Why Your Organization Needs To Sell To Succeed

“Nothing happens until someone sells something.”  This blog is part of an ongoing series of blogs featuring the TARGET Marketing Framework.  You can get our TARGET Marketing Playbook for FREE here.

While this quote has been attributed to several people (including Peter Drucker and Thomas Watson), the person who said it first is not as important as the message. No organization can succeed without sales.

Sales is not a dirty word.

Let’s start by breaking down some misconceptions. We have all seen the sleazy salesperson that is portrayed on TV and in the movies. This person doesn’t care about you or your needs. They just want to “get you into this car!”

While there are certainly people like that in the sales profession, that is the exception…not the rule. We need to break the stereotype because it’s chasing people away from the profession. And if “nothing happens until someone sells something,” then we need great people in sales.

The Latin term for sales references “serving.” This is a definition I can get behind. Let’s move away from the idea of manipulation, and step into the idea of helping someone get what they need. The best sales professionals I know generally listen (and care) about the people that they want to serve. They are experts in their fields and can confidently make recommendations that are in the best interest of their customers and prospects.

This is the kind of salesperson I want to be.

Recently, my wife and I went to a local tractor store to look for zero-turn mowers. I have a lot of grass to mow, and I wanted to find something that could help me speed up the process. I had done some research online and found a zero-turn model that had a steering wheel. Since I had never used a zero-turn mower, this appealed to me. So, we went to the store to see them in person and learn more.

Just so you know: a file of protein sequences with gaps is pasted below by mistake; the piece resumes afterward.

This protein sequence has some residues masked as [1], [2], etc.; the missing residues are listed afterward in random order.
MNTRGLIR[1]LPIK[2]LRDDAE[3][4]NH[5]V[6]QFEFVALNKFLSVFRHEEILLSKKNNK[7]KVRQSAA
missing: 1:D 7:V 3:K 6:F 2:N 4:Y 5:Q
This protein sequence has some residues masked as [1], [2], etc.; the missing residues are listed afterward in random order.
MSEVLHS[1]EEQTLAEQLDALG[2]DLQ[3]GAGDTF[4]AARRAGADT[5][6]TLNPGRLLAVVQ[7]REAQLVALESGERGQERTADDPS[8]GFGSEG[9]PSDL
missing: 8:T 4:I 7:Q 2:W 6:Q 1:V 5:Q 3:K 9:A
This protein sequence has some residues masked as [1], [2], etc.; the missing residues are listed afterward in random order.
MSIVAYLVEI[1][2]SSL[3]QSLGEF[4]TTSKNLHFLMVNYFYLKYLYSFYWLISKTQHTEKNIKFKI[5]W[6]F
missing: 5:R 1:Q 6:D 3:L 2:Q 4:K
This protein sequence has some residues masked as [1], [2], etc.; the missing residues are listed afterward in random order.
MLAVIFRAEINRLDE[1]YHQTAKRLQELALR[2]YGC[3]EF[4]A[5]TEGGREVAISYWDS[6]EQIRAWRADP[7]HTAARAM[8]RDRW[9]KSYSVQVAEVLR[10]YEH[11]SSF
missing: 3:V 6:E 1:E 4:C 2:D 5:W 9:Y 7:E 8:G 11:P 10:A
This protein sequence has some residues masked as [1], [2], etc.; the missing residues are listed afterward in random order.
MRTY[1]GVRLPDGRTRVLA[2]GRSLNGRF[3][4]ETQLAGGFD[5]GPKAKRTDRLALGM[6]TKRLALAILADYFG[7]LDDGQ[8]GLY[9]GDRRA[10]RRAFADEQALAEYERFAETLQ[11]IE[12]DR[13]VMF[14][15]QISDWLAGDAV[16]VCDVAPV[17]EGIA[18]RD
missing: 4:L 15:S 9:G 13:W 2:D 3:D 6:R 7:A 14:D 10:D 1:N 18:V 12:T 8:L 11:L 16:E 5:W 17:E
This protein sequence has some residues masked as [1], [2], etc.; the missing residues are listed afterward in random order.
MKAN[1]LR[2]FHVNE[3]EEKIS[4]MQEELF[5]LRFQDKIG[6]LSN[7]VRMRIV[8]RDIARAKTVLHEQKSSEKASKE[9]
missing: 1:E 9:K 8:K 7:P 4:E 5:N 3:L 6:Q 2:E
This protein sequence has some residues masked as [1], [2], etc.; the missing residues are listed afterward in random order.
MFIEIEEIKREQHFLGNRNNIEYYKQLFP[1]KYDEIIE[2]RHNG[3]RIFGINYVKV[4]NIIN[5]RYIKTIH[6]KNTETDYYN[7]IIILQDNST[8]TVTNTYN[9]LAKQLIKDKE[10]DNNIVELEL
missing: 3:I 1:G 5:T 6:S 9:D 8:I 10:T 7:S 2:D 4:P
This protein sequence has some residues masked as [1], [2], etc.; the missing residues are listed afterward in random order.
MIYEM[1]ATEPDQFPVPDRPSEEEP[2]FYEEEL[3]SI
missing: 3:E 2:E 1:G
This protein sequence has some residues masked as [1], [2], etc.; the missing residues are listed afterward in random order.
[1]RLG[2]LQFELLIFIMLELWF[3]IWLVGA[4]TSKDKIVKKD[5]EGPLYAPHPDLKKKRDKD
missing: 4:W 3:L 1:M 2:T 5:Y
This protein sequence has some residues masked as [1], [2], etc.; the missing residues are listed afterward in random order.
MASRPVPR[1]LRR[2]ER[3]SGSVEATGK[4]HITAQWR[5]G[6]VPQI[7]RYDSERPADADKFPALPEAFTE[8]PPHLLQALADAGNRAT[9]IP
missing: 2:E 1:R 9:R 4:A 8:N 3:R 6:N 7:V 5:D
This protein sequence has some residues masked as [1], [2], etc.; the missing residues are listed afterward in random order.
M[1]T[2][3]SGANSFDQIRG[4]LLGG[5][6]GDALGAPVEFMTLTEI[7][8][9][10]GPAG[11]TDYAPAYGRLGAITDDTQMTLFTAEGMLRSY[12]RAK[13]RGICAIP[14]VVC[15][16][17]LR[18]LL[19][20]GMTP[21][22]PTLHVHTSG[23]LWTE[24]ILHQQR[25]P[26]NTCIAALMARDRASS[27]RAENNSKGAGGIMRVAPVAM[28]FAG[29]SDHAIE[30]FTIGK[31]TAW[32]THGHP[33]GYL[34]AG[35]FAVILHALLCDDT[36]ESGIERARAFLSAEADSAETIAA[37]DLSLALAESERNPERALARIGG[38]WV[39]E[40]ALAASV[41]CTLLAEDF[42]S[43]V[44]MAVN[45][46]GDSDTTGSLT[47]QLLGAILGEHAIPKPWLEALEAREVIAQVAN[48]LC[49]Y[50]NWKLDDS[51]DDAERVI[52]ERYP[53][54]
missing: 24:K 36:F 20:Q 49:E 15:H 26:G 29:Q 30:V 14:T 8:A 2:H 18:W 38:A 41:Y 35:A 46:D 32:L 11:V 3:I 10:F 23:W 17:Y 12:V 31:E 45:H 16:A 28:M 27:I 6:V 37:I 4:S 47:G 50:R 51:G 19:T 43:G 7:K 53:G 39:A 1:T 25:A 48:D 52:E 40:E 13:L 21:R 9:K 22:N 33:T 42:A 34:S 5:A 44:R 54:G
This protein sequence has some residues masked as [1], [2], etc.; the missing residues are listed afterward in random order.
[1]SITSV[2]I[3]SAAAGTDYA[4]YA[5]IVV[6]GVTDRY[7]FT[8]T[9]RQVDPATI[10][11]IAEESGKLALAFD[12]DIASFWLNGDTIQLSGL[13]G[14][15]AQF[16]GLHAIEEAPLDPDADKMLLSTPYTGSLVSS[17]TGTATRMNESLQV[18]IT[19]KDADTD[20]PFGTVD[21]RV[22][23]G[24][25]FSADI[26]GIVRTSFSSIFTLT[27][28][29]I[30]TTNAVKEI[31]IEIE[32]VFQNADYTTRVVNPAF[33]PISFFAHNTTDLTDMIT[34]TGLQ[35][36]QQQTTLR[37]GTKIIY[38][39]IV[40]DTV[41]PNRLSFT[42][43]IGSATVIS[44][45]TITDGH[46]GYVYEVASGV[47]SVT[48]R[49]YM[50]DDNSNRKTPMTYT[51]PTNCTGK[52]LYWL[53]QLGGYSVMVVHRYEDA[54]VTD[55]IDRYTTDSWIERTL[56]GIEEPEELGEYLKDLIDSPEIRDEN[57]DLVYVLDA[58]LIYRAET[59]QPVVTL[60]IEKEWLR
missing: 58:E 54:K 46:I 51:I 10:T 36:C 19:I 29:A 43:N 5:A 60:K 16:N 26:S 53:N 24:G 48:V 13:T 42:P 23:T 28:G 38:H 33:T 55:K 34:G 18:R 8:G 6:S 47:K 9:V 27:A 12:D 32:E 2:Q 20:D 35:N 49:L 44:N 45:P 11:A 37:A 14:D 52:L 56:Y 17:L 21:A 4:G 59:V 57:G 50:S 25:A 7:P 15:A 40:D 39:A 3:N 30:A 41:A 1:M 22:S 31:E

The salesperson came out and we discussed the problem I was trying to solve. He asked several questions about what we wanted and gave us some information.

Then he said, “How much are you mowing?”

When I told him I was mowing at least 10 acres, he said “Oh…then that’s not the mower you need. You will burn that up in 18 months.”

Then he guided me to a mower that would better fit my needs. It was still a zero-turn, and it still had a steering wheel. That is the one I bought…and I am very happy with the purchase.

He listened to the problem I was trying to solve, and then made recommendations based on that need.

I didn’t feel sold. I felt served.

Everyone Is in Sales

Sales is not just a department. Don’t get me wrong. There are probably people in your organization that are on your sales team.

These are the people who might be responsible for proactively going out and making offers to your customers and prospects. Or maybe these are the folks who actively take the incoming calls to sell to your audience.

But make no mistake…we are all in sales.

Let’s take a car dealership, for example. Yes, there are commissioned sales team members. But once they have helped you find the car of your dreams, there are so many more people you will interact with. If the finance guy or gal is grumpy, that affects the whole experience. If you call in and struggle to get the service team to take care of you, you will be frustrated. Or maybe it’s as simple as how they answer the phone. All of those interactions color the customer experience. All of those people are in sales, whether they know it or not.

Don’t Try to Sell Those That Don’t Want What You Sell